Catcher in the rye SOCRATIC METHOD DISCUSSION
To prepare a class for the first discussion of the school year, I use the PowerPoint to talk students through the process. Often, students have participated in class discussions before that were structured differently, so I want to make sure they understand what I'm looking for. I also explain how they will be graded on the discussion. I typically assign ten points each to the prep sheet, participation in the discussion, and the reflection for thirty total points possible. This works for me because students can still earn a passing grade by paying attention to the discussion even if they choose not to say anything.
After the PowerPoint, I hand out the prep sheet and give students some class time to start planning questions. For the first discussion of the year, I typically model one for the students to copy on to their worksheet so they understand how to base their questions on quotes, or the other way around (quotes to justify questions).
Class discussions typically take an entire 40 minute period. I have students split into two groups before they come to class. You know your students best: try to have an even number of "talkers" in each group. Then, I set a timer for 15-20 minutes and ask the outer circle who would like to ask a question first. You might clarify that not every student has to answer every question.
After the time is up, have the students switch places and repeat the process. It's okay if some questions are asked a second time since this is a new group. If the discussion starts to fizzle, you can use the theme questions at the end of the PowerPoint to get students talking about "big picture" concepts. With a few minutes left in class, I encourage students to get started on the reflection while the discussion is fresh in their minds. The reflection is usually homework that I collect the next day in class.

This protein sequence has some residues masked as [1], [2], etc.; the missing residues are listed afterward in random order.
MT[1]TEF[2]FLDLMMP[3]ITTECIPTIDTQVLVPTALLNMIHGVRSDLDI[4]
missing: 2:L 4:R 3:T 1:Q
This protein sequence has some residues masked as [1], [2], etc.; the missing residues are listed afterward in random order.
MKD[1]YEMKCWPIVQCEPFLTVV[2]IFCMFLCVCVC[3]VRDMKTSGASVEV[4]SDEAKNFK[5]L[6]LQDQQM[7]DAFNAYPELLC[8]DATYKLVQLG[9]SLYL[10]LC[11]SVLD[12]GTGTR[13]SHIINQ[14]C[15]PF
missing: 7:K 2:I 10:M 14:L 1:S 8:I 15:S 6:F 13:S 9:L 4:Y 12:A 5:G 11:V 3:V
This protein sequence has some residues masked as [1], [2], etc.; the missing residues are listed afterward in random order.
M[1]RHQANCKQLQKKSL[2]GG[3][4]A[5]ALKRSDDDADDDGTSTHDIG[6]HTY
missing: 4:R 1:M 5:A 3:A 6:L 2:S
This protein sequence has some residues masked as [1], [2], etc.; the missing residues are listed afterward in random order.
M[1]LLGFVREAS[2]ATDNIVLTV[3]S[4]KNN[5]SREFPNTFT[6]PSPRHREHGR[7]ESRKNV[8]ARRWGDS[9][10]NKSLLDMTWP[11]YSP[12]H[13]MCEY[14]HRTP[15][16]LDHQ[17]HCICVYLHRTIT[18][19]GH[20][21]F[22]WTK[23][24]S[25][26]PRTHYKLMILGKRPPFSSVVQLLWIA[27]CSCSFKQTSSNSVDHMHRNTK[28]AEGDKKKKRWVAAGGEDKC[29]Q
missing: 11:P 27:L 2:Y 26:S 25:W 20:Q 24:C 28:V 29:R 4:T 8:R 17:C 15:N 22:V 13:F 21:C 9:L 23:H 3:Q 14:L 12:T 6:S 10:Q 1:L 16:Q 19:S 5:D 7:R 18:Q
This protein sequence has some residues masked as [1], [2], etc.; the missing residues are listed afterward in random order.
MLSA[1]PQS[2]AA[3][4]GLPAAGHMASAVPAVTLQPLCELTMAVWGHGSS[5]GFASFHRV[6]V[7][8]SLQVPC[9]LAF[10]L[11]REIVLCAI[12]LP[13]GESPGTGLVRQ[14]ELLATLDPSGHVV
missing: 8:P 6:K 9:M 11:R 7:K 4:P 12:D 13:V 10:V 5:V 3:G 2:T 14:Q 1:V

Assigning points for the discussion is something I continue to perfect. You might try making a chart with student names down one side and the traits you are looking for across the top to help you keep track of the number and quality of the responses. Things I keep track of include: original contributions, specific references to the text, literary elements, including others in the discussion, etc. (Sometimes I track off topic or disrespectful responses if that is an issue for a particular class.) I've also experimented with using a chart to "map" student responses. In this style, each student has a box with their name in it. I use tally marks to track responses and write notes in their box. I draw lines to "follow" the discussion on paper. I find this style keeps me busy, which often keeps me quieter during the discussion. :)
For students who talk too much or too little, I've tried giving "two cents" to each student. They have to "put in their two cents" each time they talk, and then listen to everyone else before they talk again. This isn't ideal, but for some classes, I've found it's necessary to limit some and encourage others.
The Catcher in the rye TEXT TO FILM ANALYSIS ESSAY
I've found success in my classes using this semi-structured essay to keep students focused during the film and during the essay writing. This is the process that has worked for me:
Day 1: - Introduce the elements of film worksheet.
- Talk students through the terms and examples, and encourage a discussion of other examples from films they are familiar with.
- Complete example chart together. I like using a children's book version of The Little Red Riding Hood and a scene or trailer from the film "Red Riding Hood." I point out commonalities in theme from both stories, and then have students write a theme statement for both. Then, we brainstorm similarities/differences together for the example chart.